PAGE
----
In New York City the petition will be delivered to the Consulate-General of Japan at 3pm, located at
299 Park Ave, New York, NY. A peaceful sit-in will take place in front of the building from 11AM to
5PM.

New York City residents greatly concerned about the Indian Point nuclear plant which is located
only 25 miles from the Big Apple will also be in attendance. Residents have voiced concerns about the
accident prone facility and the similarities between TEPCO and the Entergy Corporation in regard to
irresponsible management and the failure to meet required safety measures. Legal contentions against
Entergy have been filed in New York State regarding the relicensing of the aging plant for 20 years
beyond its engineered life.  More information is available at the official website for the cause: ShutDownIndianPointNow.org 

About the organizer of this event - One World No Nukes:  “Through the arts, we aim to raise
awareness regarding the devastation in Fukushima and the ongoing effects of radiation throughout
Japan and the world. Our efforts include art exhibitions, screenings, lectures and performing arts.”


Saturday, October 29, 2011

The GREEN MOVEMENT is ALIVE! Your presence is required!



There is so much energy in the Green Movement right now and there are many opportunities to make a difference.   

Here is a list of really important events that you can attend.  You are needed, wanted, invited.   It is fun, and it is important.  

Bill McKibben says we can't beat the corporations out with money (they have more than we'll ever have), but we can show up and stand up with our bodies and voices. We are the 99%.  We will be heard.  

CLIMATE JUSTICE DAY, SUNDAY, OCTOBER 30, 2011  at Occupy in NYC  

Please help build this movement and engage with activists.

Sunday's activities begin at 11AM inside the Atrium at 60 Wall Street (East of Broadway), Subway: # 2,3,4,5 to Wall St.

SCHEDULE: Climate Justice Day #1

11-12:30 Panel Discussion: (60 Wall St Atrium) Nightmare on Wall St: Capitalism and the Roots of the Ecological Crisis, Shut Down Indian Point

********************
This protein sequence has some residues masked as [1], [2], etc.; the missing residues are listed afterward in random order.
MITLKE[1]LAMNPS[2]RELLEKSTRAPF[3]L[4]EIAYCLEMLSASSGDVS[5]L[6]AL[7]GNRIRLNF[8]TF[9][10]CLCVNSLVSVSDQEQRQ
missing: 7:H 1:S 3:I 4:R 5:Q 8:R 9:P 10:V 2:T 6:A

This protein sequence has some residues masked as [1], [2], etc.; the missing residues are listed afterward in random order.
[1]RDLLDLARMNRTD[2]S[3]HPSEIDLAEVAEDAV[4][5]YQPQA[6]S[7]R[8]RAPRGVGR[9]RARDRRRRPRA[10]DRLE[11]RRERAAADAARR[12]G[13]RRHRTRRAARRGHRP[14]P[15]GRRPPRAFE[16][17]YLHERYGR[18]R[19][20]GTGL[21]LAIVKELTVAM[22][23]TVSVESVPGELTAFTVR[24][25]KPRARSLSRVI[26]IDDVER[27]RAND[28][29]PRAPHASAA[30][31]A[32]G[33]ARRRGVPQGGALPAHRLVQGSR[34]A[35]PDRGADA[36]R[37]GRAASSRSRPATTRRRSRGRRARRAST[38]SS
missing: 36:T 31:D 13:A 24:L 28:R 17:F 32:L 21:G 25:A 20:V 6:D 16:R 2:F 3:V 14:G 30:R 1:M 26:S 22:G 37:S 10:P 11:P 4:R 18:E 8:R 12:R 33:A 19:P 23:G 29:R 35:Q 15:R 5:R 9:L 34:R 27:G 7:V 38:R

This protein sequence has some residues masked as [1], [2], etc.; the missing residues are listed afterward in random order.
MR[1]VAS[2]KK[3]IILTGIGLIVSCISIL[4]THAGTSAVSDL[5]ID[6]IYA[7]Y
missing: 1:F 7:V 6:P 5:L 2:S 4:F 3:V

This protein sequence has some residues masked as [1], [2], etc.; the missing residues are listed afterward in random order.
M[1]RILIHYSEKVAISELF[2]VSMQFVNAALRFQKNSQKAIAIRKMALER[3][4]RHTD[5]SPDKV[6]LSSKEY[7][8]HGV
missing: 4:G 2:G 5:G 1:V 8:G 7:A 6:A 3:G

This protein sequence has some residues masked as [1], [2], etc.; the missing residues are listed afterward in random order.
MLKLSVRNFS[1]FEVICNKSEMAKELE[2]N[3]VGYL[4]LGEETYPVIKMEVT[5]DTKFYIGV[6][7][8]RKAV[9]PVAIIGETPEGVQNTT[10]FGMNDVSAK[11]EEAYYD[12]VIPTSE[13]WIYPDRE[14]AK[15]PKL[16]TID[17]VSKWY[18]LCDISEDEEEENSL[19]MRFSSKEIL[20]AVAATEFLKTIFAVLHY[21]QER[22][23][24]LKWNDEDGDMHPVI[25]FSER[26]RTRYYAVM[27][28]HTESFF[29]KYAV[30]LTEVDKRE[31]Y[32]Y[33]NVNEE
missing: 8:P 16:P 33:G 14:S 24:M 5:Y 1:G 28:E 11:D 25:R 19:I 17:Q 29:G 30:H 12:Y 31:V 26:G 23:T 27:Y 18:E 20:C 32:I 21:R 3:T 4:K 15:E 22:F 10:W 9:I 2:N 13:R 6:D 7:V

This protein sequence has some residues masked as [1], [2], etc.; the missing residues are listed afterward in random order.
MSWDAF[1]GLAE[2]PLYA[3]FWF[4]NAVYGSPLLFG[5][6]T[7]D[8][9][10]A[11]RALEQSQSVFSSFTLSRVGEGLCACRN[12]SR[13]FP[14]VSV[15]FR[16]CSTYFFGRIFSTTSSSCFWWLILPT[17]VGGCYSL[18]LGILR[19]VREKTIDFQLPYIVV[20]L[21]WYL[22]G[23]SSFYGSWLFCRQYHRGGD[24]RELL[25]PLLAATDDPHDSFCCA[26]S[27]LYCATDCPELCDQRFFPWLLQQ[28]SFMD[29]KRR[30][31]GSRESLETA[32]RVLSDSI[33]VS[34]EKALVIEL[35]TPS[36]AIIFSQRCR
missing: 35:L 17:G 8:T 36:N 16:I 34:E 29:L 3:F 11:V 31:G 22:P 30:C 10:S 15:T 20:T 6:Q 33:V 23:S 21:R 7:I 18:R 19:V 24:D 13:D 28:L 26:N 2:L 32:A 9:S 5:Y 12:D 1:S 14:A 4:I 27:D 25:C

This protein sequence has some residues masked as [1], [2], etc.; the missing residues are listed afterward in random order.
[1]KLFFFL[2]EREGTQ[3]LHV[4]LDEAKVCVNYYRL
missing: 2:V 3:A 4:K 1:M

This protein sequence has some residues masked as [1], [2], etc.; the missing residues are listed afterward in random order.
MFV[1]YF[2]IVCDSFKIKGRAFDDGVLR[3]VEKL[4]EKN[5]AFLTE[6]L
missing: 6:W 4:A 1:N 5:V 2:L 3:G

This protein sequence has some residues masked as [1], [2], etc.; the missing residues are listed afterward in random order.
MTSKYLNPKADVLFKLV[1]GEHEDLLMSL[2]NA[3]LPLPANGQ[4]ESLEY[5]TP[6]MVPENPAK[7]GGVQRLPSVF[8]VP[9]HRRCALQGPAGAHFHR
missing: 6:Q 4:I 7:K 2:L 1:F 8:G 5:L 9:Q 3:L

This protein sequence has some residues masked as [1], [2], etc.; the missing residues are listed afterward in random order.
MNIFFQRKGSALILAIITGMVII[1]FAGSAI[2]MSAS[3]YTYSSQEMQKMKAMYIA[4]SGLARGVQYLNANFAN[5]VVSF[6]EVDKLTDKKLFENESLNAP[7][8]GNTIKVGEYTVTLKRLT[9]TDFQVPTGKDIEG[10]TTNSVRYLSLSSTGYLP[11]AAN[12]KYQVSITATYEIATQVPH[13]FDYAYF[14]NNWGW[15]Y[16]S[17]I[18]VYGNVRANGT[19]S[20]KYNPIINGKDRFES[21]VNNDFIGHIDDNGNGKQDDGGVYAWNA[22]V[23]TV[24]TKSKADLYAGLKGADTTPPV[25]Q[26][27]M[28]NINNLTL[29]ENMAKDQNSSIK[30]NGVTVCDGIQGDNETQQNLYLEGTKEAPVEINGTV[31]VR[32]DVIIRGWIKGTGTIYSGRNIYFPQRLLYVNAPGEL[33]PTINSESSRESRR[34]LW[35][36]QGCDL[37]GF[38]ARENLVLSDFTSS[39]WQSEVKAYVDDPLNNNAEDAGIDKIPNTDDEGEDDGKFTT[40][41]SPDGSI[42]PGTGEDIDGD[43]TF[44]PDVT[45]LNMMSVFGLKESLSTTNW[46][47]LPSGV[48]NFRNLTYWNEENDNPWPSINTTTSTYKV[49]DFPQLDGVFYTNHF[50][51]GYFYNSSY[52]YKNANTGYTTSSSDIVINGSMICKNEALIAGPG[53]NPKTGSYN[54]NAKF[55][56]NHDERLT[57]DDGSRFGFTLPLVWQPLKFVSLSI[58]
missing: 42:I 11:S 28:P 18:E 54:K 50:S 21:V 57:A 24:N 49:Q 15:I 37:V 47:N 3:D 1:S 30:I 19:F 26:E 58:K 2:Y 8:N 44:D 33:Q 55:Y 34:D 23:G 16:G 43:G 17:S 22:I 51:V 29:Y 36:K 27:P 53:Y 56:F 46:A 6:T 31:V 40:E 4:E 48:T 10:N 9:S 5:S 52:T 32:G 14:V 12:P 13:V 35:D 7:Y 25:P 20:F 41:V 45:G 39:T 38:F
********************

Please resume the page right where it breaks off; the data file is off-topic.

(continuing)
12:30-1:00 Lunch
TEACH-INs (Liberty Square, East Stairs, by Red Sculpture)
1:00-2:00 Mountain Top Removal/Coal Mining Tar Sands Action, Beehive Collective
2:00-3:00 Fracking UFA, Frack Action, Gasland, Clare Donohue
3:00-4:00 Nuclear Shut Down Indian Point, Todos Somos Japon, Eco-Logic, Nuclear Age Peace Foundation, Indian Point Safe Energy Coalition
4:00-5:00 Tar Sands Tar Sands Action
5:00-6:00 Renewable Energy NYU Prof. Lisa DiCaprio, Michael Roche
6:00-7:00 Closing Remarks / Next Steps Josh Fox, Joshua Kahn Russell, Ken Gale, Gusti Swartz


November 2, 3 pm NYC Japanese Consulate--anti-nuclear and #Occupy Event.  Stop the Spreading of Contaminated Rubble in Japan. 299 Park Ave # 19 New York, NY 10171-0025
A Japanese mother in the U.S. is organizing a protest to stop the spreading, incinerating and dumping of contaminated rubble in Tokyo Bay.  She is delivering a petition (with thousands of signatures on it) to halt this action to the Japanese Consulate.  The event is being staged as an Occupy protest.  On the same day, Bianca Jagger is carrying this petition to the Japanese Consulate in London, and a group being led by Kim Roberson (kimroberson@hotmail.com) are planning a similar action in San Francisco.  (If you wish to join or help Kim, feel frree to contact her directly).  Join us in this Occupy Protest in NYC.  I will be there!  Sign the petition to stop the spreading of contaminated rubble here